First let me promise you no more baseball players (at least for a couple months).  After photographing football campaigns the last two weeks, I think it’s likely that that sport will occupy the blog for a bit, with some other random shoots thrown in to dilute the potency.

Now on to the Lester shoot…  Overall, I have found that photographing baseball players has gotten very easy, almost second nature.  This is not to say that all at the same, but that learning who wants to talk about the sport and who doesn’t, who’s interested in the shoot and who just wants to go lift weights has greatly increased efficiency.  What also made this shoot easy was the ability to fly in some of my lighting gear, in particular the softboxes.  At this point in the blog, clients should step away for a paragraph so as not to think less of me…

OK, photographers, now that we’re here alone, let’s talk about softboxes.  We all love them (or at least you should), but many of us treat them like an elegant piece of glassware, boxed when not in use and delicately folded when put away.  I respect this adoration of gear, but believe such care should be reserved for the camera.  With light, we are looking to create a sense of place, and realness, and in reality perfect light is none existent.  Look around your environment and find where a pure light source is diffused by an even plane and hits an object as to smooth away any roughness.  Yet everyday photographers bring this aspect into a photo and wonder why the “real” has been brought into the “surreal”.  Now let me be clear, I am not encouraging you to go destroy your softboxes and shoot through the seeming remainders of a paper bag.  I am only encouraging the introduction of reality into your images through closely analyzing of your light sources.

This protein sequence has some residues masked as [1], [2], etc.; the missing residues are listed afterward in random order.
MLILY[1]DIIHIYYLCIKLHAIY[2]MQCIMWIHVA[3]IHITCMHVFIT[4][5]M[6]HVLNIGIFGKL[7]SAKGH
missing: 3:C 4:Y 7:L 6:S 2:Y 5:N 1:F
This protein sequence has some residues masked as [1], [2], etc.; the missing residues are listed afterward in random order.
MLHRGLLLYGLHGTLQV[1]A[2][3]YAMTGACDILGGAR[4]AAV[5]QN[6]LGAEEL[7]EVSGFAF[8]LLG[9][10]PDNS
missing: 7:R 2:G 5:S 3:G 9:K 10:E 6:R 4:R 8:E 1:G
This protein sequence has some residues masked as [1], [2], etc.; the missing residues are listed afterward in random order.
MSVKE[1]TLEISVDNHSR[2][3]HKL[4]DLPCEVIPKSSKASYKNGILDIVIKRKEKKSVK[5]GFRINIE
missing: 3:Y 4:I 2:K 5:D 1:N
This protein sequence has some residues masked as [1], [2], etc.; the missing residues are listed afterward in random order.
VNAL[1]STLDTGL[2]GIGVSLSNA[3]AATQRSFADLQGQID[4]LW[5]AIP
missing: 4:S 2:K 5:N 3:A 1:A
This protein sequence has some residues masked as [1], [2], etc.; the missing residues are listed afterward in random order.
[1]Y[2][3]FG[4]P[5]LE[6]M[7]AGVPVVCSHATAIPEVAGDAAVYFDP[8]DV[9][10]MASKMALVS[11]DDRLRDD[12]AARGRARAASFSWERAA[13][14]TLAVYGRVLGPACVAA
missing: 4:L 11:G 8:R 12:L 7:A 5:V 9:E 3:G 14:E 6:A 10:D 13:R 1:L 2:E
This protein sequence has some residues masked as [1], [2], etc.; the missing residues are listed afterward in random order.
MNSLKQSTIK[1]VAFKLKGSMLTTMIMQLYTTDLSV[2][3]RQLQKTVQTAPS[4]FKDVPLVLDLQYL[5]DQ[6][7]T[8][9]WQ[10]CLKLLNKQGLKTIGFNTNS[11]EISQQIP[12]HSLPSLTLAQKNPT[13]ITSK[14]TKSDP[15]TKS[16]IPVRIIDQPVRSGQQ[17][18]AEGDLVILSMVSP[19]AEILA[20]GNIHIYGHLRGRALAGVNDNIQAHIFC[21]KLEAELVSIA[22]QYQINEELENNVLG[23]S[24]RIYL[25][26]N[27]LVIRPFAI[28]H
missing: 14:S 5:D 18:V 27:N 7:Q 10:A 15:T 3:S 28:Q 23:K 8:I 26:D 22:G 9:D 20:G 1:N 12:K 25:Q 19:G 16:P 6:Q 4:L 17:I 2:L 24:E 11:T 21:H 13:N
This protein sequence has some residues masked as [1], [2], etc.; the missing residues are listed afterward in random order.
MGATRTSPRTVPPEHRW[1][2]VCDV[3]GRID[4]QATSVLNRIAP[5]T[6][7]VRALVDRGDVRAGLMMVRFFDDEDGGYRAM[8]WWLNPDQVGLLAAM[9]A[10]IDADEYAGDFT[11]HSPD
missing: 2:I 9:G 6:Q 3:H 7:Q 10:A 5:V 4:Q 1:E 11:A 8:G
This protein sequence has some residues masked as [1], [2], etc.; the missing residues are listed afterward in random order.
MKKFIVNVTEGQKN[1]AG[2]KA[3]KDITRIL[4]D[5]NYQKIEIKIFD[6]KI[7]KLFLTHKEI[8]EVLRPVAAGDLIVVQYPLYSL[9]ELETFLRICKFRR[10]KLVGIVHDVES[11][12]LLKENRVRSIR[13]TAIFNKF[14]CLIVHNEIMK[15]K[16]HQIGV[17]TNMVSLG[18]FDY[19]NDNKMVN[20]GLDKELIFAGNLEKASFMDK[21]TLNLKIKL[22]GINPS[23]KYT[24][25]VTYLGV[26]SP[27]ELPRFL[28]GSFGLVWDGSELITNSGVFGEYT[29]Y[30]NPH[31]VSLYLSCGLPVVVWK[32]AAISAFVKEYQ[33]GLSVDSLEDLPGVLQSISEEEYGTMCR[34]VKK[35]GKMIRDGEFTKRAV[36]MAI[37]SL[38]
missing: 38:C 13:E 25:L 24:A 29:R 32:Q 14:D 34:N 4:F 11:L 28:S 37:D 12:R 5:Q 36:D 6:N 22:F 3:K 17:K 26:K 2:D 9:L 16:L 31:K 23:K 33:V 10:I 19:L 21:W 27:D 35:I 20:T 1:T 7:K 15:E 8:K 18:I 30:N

Welcome back clients, on with the details about the Lester shoot…  While everything was pretty standard about the set and shooting, there was a slightly funny story.  While I was prepping the second shot with John, a bald man without a shirt walks on set with a cell phone and proceeds to say “hello” to everyone.  Odd, yes, but with set being so easy going it was fine with me.  This man then proceeds to walk out on to the baseball field we were shooting next to and pace back and forth in midfield, still chatting away on the phone.  He eventually exited the field back to our set and chatted with people including the players to the point that I turned to the security guard and quietly sad, “is this guy ok to be on set?”  His response to me was, “yeah, coach is in a weird mood today, but he should be fine.”  And that’s how I met Terry Francona.